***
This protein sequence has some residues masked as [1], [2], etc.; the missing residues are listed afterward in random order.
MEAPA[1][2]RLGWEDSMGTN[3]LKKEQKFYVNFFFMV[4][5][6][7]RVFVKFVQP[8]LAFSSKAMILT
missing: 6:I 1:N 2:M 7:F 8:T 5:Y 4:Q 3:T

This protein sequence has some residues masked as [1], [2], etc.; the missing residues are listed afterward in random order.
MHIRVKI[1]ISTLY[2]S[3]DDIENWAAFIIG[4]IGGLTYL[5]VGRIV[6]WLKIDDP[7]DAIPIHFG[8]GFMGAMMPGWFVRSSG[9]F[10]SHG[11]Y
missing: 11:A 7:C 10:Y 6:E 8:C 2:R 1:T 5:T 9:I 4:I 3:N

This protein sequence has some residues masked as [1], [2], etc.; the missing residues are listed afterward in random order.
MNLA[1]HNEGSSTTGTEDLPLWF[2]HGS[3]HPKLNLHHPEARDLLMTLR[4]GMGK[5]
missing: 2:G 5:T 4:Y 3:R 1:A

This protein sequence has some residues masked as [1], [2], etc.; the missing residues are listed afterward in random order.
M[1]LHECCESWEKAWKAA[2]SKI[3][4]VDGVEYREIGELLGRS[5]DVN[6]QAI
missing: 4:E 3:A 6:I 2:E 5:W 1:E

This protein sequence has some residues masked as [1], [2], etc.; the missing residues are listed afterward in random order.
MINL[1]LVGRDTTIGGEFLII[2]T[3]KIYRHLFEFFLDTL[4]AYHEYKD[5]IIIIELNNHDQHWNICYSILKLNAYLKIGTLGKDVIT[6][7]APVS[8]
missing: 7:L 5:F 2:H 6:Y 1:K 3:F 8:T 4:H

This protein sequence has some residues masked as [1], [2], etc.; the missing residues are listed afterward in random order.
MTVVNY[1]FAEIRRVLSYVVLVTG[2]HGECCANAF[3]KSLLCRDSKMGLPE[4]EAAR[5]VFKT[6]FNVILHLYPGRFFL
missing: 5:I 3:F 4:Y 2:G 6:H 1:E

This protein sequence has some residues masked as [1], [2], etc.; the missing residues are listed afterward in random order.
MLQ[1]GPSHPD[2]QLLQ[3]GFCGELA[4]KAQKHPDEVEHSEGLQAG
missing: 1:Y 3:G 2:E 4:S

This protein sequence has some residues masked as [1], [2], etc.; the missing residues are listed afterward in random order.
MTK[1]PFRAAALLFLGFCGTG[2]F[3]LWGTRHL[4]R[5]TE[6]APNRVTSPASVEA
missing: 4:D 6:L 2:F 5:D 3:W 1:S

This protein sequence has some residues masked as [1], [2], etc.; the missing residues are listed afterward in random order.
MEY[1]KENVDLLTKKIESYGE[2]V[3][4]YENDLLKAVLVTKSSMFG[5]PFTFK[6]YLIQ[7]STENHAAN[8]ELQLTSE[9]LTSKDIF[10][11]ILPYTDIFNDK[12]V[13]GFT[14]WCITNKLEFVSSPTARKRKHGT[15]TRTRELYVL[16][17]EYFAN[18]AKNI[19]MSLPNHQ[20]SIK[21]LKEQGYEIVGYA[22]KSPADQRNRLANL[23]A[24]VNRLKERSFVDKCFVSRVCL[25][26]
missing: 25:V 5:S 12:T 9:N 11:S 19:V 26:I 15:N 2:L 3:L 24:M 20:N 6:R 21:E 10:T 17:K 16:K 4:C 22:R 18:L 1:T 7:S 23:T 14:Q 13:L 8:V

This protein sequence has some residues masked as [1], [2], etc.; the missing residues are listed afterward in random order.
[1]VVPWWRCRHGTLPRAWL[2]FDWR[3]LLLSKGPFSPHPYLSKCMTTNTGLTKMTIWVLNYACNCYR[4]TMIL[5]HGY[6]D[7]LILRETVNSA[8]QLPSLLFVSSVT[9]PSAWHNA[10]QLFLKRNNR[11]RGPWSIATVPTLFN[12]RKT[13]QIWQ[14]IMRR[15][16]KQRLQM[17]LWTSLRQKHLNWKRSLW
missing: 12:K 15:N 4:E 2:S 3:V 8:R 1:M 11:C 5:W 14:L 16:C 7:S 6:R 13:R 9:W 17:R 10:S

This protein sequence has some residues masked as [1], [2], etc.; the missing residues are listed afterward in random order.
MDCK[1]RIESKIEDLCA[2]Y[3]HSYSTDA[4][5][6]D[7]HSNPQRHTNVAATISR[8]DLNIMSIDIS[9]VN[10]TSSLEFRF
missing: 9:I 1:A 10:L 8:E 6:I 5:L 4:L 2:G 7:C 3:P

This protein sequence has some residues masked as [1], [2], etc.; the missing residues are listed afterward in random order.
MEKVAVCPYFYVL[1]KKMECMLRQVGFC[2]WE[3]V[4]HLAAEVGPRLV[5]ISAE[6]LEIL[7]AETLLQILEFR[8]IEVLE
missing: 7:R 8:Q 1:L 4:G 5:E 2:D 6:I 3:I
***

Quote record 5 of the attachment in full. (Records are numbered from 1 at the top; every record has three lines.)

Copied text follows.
This protein sequence has some residues masked as [1], [2], etc.; the missing residues are listed afterward in random order.
MINL[1]LVGRDTTIGGEFLII[2]T[3]KIYRHLFEFFLDTL[4]AYHEYKD[5]IIIIELNNHDQHWNICYSILKLNAYLKIGTLGKDVIT[6][7]APVS[8]
missing: 7:L 5:F 2:H 6:Y 1:K 3:F 8:T 4:H